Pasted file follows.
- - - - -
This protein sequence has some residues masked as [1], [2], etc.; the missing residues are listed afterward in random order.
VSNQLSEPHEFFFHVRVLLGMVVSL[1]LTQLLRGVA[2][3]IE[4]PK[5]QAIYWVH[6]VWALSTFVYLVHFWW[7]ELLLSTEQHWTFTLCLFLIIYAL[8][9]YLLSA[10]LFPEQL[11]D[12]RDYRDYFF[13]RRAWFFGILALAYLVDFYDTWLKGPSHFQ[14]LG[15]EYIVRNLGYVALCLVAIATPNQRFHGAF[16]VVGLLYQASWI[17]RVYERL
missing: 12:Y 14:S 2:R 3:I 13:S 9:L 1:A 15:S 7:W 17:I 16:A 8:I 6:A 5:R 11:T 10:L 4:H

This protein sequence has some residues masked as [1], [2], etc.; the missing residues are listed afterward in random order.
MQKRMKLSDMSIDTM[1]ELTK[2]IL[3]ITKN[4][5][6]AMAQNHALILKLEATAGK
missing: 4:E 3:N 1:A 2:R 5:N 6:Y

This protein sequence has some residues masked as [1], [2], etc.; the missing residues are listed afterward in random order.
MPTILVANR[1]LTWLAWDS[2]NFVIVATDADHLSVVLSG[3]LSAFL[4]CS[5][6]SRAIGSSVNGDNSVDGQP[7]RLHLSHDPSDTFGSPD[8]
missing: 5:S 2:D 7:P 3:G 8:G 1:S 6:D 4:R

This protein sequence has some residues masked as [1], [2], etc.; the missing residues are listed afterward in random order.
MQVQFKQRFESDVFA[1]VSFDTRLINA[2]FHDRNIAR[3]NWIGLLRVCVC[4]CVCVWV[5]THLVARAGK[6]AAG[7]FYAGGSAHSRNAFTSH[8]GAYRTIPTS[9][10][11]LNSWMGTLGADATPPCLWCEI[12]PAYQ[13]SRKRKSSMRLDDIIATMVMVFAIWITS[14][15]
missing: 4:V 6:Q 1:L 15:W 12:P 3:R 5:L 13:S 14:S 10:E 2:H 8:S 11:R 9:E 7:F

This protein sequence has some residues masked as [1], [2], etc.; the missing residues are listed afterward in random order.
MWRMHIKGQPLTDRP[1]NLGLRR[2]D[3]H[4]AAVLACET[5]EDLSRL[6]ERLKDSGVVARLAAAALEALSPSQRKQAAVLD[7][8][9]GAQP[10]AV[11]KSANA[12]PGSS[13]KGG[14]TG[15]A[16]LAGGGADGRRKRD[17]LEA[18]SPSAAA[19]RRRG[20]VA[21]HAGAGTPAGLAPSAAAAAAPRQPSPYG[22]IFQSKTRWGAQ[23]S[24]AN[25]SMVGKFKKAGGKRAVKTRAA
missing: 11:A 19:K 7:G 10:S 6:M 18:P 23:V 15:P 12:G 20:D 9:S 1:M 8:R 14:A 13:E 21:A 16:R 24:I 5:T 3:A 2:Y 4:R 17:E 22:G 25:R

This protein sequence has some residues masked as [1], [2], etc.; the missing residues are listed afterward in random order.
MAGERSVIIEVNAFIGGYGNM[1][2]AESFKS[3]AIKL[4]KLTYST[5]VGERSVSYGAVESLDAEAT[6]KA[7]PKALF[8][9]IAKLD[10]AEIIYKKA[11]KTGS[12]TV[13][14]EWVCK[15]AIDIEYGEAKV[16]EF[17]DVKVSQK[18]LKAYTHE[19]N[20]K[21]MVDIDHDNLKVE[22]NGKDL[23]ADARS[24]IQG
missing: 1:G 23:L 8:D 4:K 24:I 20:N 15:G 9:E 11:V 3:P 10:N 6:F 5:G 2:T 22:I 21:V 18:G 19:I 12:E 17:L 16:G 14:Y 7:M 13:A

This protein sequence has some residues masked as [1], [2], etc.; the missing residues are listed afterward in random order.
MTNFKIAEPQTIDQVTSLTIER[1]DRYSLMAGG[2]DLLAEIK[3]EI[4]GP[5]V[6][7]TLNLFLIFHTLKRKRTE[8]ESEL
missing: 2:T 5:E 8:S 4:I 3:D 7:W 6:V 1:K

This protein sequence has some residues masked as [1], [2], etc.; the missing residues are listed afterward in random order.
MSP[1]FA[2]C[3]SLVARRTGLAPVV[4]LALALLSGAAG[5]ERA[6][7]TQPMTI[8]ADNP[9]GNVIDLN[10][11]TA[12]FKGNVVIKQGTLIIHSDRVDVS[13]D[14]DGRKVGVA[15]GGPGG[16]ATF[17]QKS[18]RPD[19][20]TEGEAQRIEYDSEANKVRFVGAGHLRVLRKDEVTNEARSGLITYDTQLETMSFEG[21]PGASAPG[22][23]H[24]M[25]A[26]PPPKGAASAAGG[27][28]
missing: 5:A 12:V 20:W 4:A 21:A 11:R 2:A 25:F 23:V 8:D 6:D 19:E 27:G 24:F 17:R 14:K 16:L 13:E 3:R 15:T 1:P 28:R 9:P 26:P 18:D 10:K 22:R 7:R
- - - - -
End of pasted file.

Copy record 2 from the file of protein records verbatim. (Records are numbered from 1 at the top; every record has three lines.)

This protein sequence has some residues masked as [1], [2], etc.; the missing residues are listed afterward in random order.
MQKRMKLSDMSIDTM[1]ELTK[2]IL[3]ITKN[4][5][6]AMAQNHALILKLEATAGK
missing: 4:E 3:N 1:A 2:R 5:N 6:Y